Mark Simpson & Richard Uttley at Wigmore Hall – Clarinet & Piano – Gavin Higgins, Herbert Howells & Johannes Brahms

Gavin Higgins
Three Broken Love Songs
Herbert Howells
Sonata for Clarinet and Piano
Sonata No.1 in F minor for Clarinet and Piano, Op.120/1

Mark Simpson (clarinet & basset clarinet) & Richard Uttley (piano)

Reviewed by: Ben Hogwood

Reviewed: 9 December, 2013
Venue: Wigmore Hall, London

Mark Simpson. Photograph: was a refreshing change to hear contemporary music at the head of this BBC Radio 3 Lunchtime Concert. Clarinettist Mark Simpson commissioned Gavin Higgins (born 1983) to write Three Broken Love Songs in 2006, with the aim of bolstering the repertoire for basset clarinet. The composer responded with a short suite of highly inebriated pieces, owing much to George Gershwin for their initial inspiration but also with Blues as a prominent component.

The first piece, the bellicose ‘Two bottles of wine later’, was every bit as loud and brash as its title suggests, and had sound-effects on the piano that suggested the subject was bumping into furniture in the course of his blundering, especially as Simpson’s response was a shrill fortissimo. If by the end these sounds felt rather contrived, the ambling gait of ‘Three’s a crowd’ was more effective, though this too became increasingly raucous due to the clarinet’s disruptive riffing. Finally there was time afforded for reflection in ‘Love Hurts’, offering some balance to the triptych as a whole.

Herbert Howells’s Clarinet Sonata marked the publication of his last completed chamber music work in 1946, even though the composer still had another 37 years to live, time devoted largely to the composition of music for the church.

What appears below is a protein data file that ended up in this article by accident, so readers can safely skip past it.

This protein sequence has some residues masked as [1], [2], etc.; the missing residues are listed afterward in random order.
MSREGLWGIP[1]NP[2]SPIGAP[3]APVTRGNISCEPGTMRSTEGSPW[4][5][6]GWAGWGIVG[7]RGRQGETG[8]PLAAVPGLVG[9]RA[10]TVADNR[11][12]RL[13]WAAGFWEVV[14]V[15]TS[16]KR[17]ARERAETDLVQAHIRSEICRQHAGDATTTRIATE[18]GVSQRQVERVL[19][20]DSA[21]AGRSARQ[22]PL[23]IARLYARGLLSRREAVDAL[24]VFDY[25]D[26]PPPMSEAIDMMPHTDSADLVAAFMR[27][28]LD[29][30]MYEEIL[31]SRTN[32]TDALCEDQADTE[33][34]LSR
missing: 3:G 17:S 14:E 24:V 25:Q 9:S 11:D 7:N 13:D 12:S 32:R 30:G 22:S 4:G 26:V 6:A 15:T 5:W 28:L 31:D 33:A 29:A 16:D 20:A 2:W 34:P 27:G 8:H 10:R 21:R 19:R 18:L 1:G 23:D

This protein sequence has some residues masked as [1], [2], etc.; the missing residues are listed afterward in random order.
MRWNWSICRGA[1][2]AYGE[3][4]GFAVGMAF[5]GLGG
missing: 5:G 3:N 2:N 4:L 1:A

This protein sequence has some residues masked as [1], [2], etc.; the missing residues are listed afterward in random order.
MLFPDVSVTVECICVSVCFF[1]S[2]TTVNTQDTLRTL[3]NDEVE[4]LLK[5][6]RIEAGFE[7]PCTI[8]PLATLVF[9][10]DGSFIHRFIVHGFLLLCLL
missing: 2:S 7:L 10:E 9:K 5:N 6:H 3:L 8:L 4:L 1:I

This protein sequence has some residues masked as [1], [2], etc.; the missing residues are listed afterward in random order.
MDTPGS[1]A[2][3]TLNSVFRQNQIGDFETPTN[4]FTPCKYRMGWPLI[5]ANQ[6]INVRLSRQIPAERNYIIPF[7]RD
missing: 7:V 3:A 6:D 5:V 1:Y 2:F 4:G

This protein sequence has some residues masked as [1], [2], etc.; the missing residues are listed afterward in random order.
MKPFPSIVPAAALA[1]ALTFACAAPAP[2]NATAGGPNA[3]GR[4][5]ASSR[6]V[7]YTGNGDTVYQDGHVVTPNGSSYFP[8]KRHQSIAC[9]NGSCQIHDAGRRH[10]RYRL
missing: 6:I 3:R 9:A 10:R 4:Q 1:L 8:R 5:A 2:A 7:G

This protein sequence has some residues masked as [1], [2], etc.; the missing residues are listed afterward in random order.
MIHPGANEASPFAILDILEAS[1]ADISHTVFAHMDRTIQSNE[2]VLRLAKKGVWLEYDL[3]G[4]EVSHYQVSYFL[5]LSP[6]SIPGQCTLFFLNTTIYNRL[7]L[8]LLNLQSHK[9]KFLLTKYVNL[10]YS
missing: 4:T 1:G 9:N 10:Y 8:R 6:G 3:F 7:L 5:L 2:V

Richard Uttley. Photograph: The Sonata is an attractive piece and not without substance, particularly in its seven-in-a-bar theme, which was a little tentative to begin with here but rather lovely when it returned in the second of its two movements. Simpson and Richard Uttley gave an authoritative account of the piece, with admirably incisive rhythms when required. Here Simpson was in ebullient form, Howells too, with virtuosic writing that was entertaining if a little harsh in timbre. However the return of the dreamy first-movement theme, signalled by a wonderfully controlled high note from Simpson, enabled a thoughtful start to the coda before the pair wrapped things up with some panache. It was good to be reminded of Herbert Howells’s compositional acumen.

Brahms’s autumnal late period is dominated by works for the clarinettist Richard Mühlfeld, of which the F minor Sonata is a rather moody example. Simpson and Uttley were most effective in its quieter, more reflective moments, particularly the hushed playing of the Andante. This was more intense than the first movement, whose main idea was a little awkward in trajectory and needed the performers to impose more of the appassionato Brahms calls for. The third movement waltz was well played, its conventional lilt questioned by Uttley’s syncopated piano part, while the finale was exuberant – off the leash – and not without reminders of the troubled harmonies of earlier on, Simpson and Uttley achieving a good balance at the close.

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